"Rent a big Airbnb or vacation home during your celebration and give guests the option to sleep there for free. Sure, they may have to crash on a couch, but that's a far better option than being unable to afford to attend. Just be sure to run these plans past the owner of the house before booking it and make sure they're okay with a (potentially) large group enjoying their abode." —Janessa White

"Give three base prices for accommodations, so guests can get a good sense of what their budget will allow. Most resorts and hotels offer several options for different classes of rooms, but also consider nearby accommodations that might be less expensive per night and have shuttle service to your venue. A travel agent can help with logistics, and since most specialize in certain regions, they may be able to get your guests upgrades or royal treatment during their stay. —Sarah Schmirl

"Try to negotiate a group rate at a hotel or resort in the area. Ideally, this will lower costs and simplify everything by consolidating their lodging." —Janessa White

tropical table décor for wedding reception
Photo by Jessica Bordner Photography

Lighten the Gift-Giving Load

When it comes to gift-giving etiquette, the rules are a bit fuzzy for destination weddings. After all, your friends and family are shelling out a lot of dough to attend your big day, so you may decide to scrap gift-giving. "Travel can get so expensive and some guests may be unable to afford a gift after covering their flights and lodging," says White. "We recommend making guests feel comfortable about this by letting them know that their presence is a gift and they shouldn't feel obligated to bring something extra."

If you do continue the gift-giving tradition, keep it simple and virtual. After all, no one wants to haul bulky gifts on airplanes or pay extra baggage fees—including you. "Lugging a bunch of gifts as you travel home post-wedding could be a headache," says White. "If you would like to request travel-friendly gifts, consider making a registry of only gift cards or using a service like HoneyFund to have guests contribute to an experience of some kind."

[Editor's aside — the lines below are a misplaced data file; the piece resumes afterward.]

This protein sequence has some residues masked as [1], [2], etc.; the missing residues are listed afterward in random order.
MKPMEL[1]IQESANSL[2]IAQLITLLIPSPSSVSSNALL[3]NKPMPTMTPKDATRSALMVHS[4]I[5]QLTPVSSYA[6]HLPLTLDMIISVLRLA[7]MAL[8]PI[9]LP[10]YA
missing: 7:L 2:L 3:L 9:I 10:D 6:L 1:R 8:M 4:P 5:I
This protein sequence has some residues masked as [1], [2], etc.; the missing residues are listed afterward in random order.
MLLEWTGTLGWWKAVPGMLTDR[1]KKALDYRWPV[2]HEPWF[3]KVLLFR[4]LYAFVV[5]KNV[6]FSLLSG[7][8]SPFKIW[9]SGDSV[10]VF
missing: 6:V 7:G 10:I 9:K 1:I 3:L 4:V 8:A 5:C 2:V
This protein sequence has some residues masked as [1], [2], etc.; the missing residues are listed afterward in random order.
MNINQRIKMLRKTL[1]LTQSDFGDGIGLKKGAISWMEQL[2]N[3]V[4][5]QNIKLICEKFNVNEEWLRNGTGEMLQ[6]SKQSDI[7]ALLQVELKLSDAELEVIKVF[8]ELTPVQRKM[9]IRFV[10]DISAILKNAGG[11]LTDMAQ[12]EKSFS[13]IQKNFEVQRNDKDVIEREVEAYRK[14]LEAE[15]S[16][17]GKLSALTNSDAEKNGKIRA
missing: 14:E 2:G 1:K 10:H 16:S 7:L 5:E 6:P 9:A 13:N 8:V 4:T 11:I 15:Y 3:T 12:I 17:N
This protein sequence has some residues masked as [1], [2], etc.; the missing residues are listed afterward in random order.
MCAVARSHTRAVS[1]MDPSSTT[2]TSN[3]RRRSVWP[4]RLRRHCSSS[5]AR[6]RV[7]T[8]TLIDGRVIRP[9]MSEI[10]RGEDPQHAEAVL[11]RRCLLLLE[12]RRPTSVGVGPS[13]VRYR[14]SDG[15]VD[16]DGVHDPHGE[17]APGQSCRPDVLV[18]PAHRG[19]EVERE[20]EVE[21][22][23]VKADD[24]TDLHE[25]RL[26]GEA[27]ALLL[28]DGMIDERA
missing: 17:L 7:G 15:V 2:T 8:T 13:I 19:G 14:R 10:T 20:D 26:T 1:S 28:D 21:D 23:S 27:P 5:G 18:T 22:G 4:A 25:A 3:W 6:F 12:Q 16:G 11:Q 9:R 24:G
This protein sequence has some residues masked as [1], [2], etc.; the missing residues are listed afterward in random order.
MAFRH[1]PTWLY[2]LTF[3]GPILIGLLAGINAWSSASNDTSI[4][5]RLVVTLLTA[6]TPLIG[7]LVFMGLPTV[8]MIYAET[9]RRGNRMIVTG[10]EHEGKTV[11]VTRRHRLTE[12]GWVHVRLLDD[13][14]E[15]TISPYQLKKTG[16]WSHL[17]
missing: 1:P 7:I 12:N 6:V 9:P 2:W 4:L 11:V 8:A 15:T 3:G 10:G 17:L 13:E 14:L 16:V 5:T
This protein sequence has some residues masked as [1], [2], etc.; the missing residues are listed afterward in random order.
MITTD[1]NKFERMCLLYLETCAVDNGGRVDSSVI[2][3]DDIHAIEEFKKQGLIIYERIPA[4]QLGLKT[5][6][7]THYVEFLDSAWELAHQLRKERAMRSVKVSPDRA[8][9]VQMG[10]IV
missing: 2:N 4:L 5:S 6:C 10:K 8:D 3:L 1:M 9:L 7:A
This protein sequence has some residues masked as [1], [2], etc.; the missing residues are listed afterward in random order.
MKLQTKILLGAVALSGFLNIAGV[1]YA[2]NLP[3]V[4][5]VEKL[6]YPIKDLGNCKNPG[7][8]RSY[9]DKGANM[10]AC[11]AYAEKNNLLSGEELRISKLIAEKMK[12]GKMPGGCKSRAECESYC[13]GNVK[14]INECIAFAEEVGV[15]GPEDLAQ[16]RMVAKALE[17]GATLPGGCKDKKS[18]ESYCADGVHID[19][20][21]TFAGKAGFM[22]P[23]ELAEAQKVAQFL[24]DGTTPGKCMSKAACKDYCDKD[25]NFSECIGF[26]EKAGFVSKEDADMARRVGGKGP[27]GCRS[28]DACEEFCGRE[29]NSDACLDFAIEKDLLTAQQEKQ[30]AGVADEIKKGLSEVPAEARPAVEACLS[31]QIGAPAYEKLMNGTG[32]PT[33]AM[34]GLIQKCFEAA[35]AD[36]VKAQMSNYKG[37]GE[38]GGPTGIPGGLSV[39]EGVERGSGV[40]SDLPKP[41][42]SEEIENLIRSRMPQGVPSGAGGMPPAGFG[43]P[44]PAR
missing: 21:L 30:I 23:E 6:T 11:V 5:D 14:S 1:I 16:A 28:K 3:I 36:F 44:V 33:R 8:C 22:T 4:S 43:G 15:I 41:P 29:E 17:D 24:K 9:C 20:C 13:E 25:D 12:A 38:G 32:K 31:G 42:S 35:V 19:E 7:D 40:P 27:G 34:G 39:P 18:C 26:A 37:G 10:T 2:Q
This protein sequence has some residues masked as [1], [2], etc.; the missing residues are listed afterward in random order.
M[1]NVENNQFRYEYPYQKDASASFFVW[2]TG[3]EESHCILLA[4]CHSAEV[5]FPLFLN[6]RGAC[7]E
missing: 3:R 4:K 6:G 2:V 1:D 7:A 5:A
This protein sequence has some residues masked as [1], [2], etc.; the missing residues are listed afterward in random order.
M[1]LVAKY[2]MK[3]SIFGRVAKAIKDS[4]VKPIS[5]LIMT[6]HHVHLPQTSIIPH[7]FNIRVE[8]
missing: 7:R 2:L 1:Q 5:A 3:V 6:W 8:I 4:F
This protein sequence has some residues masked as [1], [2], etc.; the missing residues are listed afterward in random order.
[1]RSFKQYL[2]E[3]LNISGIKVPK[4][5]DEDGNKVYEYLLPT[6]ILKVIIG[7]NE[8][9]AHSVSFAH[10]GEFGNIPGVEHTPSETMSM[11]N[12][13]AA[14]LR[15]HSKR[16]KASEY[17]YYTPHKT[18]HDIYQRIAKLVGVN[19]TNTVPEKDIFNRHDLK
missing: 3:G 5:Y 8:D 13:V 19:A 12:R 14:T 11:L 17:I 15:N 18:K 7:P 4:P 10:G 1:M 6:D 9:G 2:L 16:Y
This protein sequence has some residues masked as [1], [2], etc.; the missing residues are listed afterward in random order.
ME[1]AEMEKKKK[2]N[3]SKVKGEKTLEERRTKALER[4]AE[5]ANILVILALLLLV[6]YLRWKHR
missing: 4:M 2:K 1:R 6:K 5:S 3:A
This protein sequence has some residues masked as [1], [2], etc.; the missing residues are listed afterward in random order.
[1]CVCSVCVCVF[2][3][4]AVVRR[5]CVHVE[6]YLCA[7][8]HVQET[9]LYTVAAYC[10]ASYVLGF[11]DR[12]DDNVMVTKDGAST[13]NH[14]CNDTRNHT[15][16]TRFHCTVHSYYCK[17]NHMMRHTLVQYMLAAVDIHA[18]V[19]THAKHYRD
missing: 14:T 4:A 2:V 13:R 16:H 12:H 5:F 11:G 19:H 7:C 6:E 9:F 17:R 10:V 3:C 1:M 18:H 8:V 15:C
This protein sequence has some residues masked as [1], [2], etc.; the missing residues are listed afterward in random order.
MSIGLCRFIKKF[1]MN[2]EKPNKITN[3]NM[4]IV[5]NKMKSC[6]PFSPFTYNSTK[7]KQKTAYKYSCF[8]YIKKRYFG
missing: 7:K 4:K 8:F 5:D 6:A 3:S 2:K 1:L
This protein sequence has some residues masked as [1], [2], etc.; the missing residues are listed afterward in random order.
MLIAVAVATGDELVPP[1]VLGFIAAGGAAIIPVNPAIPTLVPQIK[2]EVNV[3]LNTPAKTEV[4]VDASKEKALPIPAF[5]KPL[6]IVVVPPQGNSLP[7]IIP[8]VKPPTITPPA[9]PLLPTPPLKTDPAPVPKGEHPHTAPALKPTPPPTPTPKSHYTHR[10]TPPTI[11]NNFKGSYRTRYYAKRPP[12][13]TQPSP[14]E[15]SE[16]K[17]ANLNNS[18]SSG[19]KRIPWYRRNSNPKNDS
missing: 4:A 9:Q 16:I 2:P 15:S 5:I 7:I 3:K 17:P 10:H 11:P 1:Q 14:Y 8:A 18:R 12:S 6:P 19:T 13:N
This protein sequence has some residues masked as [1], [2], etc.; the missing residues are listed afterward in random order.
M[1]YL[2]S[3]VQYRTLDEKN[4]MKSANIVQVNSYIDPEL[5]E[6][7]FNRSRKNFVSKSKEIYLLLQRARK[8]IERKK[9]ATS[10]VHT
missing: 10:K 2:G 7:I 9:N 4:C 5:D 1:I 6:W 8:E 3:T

"Try to keep large, expensive gifts off the registry and you may want to add a registry for the destination itself," says Schmirl. "For instance, the St. Regis in Bora Bora hosts their own Honeymoon registry and this way you can register for experiences rather than things."

After the Festivities, Plan to Get Away Gracefully

After the reception, it's time to transition into honeymoon mode. But with your wedding guests crawling all over the resort, how can you break off from the gang and get a little privacy? There are a few options for stealthily starting the honeymoon without causing offense.

"Many of your wedding guests will probably jump on the opportunity to turn your wedding into a vacation and may choose to add time before or after to extend their holiday. If you and your beloved want to get in some quality alone time, the best way to do that is to book a reservation at another resort. It's perfectly acceptable to leave for your honeymoon the afternoon after your wedding. Just make sure you say your goodbyes the night before." —Andrea Freeman

"Even when the guests and the festivities are at the same location, couples should plan in advance. Depending on budgets and location, couples can book a luxury suite at Sandals that is set apart from their guests—like our fabulous new Over the Water Villas at Sandals Royal Caribbean. Couples should plan to leave the reception with fanfare, with a send-off for the start of their 'honeymoon.' Couples can also enjoy the ultimate honeymoon hop, where the day after the wedding, they can experience another Sandals Resort." —Marsha-Ann Brown

"Communication is key. One way to make the 'break off' as seamless as possible is to list the time it'll be happening in the wedding itinerary." —Janessa White

"Host a brunch or luncheon to say thank you one last time and offer your goodbyes. It's a great way to end the trip for all your guests and gives it a little finality. I suggest moving to a different resort, moving to another island, or hopping on a train or plane to a completely different destination altogether." —Sarah Schmirl